SO, after their seventh consecutive win over France, England go back to Twickenham in a fortnight's time with hopes of denying Wales the Grand Slam. More importantly, the players will hope to give Geoff Cooke the sort of farewell his brilliant achievements of 1991-92 deserve. Just one try would do.
Restored to the role of first- choice kicker for the first time in five seasons, Rob Andrew booted all England's 18 points yesterday. Which means that, as you read this over the Sunday, it will be exactly 365 days since England last crossed the try-line.
What must Jeremy Guscott and the Underwood brothers have been on that enabled them to cross the Scottish line three times at Twickenham on 6 March, 1993? Whatever it was, why can't England's coaches find some more? Yesterday, over the course of 80-odd minutes of play, England failed to carry the ball in hand into the French 22 even once. On the sole occasion on which they came within a few yards of a meaningful handling incursion, Will Carling looped behind Phil de Glanville to take advantage of a miss-move and then promptly ran straight back into his fellow centre.
Cooke will have been pleased with the discipline of his side in the first half, when France were allowed no sniff of a penalty, but the overall display was all too typical of what recent England victories there have been, gained at the expense of any semblance of entertainment. To think of the 15 tries they scored in the second of their two consecutive Grand Slam seasons only two years ago is to dream of another game altogether.
For minute after endless minute yesterday France and England grumbled away at each other like a pair of toothless pensioners squabbling over the last cucumber sandwich. Only as the match entered its final quarter did the tempo rise to something resembling that of an international.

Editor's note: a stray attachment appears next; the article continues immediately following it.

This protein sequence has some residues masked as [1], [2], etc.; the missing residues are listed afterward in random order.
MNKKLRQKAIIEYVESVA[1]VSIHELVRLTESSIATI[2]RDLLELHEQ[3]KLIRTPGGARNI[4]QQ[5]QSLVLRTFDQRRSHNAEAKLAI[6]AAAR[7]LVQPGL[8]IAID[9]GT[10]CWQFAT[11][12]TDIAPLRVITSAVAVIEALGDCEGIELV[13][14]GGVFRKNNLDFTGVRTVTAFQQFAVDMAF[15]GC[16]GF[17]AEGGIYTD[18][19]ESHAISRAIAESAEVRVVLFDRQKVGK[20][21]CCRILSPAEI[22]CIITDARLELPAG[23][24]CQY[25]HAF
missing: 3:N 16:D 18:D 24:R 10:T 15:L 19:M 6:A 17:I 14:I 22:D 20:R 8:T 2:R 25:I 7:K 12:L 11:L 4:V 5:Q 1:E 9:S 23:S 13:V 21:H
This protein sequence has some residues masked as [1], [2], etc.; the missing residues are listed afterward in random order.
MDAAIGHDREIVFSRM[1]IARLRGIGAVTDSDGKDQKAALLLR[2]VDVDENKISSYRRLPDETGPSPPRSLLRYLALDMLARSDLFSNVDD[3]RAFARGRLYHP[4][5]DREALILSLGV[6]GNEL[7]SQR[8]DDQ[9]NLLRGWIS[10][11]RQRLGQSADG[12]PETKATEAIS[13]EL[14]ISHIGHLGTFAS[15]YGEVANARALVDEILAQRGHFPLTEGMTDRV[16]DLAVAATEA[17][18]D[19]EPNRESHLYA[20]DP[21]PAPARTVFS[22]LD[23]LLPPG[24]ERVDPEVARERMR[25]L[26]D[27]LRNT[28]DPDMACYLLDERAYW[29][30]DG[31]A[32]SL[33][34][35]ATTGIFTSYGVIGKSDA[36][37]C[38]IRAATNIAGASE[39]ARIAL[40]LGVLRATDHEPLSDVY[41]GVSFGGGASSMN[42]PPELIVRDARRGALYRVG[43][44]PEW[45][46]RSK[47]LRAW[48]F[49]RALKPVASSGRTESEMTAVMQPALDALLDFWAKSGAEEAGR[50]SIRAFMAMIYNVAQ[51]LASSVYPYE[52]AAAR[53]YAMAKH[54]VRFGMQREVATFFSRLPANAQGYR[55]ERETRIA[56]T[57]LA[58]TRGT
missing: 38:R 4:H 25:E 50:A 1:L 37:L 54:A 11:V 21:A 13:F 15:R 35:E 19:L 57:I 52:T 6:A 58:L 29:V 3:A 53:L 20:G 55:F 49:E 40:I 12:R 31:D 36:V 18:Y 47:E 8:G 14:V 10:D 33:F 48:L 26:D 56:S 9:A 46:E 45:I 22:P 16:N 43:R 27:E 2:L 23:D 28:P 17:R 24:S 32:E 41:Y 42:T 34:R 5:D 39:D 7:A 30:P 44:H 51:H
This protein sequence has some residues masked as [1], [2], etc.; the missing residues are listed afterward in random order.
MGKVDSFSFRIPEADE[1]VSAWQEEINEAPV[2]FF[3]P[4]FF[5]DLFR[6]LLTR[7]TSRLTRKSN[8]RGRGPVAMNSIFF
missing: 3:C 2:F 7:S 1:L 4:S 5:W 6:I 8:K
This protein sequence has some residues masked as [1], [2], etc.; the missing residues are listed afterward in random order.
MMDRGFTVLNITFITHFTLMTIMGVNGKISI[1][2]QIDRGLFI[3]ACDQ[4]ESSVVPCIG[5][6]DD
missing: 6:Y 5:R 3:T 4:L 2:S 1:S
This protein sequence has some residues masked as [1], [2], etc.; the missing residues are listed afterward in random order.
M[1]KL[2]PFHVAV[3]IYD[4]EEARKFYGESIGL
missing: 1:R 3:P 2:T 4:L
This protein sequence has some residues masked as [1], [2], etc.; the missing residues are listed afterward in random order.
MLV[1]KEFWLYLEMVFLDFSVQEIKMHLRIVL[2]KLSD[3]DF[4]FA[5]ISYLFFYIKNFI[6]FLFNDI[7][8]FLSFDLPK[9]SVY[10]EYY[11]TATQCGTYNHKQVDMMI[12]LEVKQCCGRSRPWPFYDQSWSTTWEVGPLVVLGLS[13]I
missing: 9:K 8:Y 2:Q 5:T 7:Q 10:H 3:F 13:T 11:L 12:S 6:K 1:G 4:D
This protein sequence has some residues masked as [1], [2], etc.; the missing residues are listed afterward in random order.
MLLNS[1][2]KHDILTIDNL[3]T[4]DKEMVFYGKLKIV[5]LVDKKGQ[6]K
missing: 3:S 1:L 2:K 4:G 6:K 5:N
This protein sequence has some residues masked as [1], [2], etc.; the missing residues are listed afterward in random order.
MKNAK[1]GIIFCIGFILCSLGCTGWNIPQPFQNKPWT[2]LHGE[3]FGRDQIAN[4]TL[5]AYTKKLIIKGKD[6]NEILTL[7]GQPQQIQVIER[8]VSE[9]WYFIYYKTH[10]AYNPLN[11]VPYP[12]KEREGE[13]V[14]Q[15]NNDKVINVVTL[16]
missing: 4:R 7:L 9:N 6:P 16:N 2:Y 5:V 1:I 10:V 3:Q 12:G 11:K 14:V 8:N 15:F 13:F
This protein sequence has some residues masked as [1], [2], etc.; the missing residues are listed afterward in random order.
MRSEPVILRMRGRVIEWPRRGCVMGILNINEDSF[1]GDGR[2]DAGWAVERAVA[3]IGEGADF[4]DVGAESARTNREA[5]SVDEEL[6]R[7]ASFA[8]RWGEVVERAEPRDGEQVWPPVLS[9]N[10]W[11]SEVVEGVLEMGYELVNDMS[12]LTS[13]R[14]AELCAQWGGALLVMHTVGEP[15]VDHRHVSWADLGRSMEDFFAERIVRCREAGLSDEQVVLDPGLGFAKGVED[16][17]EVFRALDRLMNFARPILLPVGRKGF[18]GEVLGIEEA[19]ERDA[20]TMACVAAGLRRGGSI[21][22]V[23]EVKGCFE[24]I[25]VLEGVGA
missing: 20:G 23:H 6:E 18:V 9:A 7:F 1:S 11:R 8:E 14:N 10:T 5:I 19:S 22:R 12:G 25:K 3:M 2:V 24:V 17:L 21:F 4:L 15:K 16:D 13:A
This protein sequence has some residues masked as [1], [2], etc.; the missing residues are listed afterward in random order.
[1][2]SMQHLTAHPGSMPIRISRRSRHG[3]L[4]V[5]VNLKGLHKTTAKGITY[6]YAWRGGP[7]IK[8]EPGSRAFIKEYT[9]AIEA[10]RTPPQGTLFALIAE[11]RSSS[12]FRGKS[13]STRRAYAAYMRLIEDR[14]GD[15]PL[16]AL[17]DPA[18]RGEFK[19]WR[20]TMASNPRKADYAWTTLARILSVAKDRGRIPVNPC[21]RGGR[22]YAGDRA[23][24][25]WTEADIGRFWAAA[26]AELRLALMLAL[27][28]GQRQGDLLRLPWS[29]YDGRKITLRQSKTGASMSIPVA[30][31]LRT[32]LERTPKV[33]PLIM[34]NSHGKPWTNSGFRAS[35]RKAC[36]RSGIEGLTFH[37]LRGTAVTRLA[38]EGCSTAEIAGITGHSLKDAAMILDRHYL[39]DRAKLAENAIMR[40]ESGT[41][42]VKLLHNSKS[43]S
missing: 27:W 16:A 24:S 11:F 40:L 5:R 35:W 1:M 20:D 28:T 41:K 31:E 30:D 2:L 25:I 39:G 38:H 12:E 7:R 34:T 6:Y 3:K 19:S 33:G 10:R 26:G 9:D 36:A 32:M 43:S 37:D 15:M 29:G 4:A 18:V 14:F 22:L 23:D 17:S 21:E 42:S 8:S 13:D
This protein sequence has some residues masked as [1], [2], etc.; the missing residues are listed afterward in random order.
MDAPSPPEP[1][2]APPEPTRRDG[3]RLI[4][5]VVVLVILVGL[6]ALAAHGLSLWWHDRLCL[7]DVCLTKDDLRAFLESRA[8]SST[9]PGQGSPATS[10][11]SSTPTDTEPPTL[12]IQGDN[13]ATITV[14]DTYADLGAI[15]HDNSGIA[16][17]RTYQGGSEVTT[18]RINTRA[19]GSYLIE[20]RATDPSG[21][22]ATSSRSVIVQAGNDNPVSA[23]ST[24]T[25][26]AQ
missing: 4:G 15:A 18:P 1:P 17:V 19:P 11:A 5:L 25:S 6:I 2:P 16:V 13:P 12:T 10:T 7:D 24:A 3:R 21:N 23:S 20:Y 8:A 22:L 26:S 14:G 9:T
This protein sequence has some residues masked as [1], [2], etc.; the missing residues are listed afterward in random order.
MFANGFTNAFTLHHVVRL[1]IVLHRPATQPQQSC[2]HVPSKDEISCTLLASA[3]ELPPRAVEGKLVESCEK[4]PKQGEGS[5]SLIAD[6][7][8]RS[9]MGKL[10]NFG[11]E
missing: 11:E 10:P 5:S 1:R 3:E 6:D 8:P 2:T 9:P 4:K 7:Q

If the climactic exhange of penalties between Andrew and Lacroix was exciting enough, in a penny-dreadful, cheap-
thriller sort of way, their respective coaches will be only too aware that for most of the time these two sides looked less like potential finalists in the 1995 World Cup, which is their avowed ambition, than like the participants in a Sunday morning veterans' match. Such a consideration may now be immaterial to Geoff Cooke, who has only a fortnight to go before he retires from the international scene, but it must weigh heavy on Pierre Berbizier's mind.
Berbizier talks a good game, insisting that fantasy must take its place alongside rationality within the French game. 'Organised madness' was how he summed up his philosophy on the morning of the match. But the lack of ambition and cohesion - of focus, to use the term so fashionable in other sports - showed how far the French have receded since they lost by a single point and the width of the crossbar at Twickenham last year.
Not much magic, then, and precious little mayhem either, despite the blood-curdling build-up. Apart from a few sharp words with Jason Leonard after the English prop sorted out the giant Abdel Benazzi, Stephen Hilditch's trickiest moment came when he had to explain to a distraught Lacroix why he could not re-take a conversion after the ball had toppled its tee-peg. Disappointingly, too, Jean-Michel Gonzalez and Brian Moore left it until after the final whistle to exchange jerseys.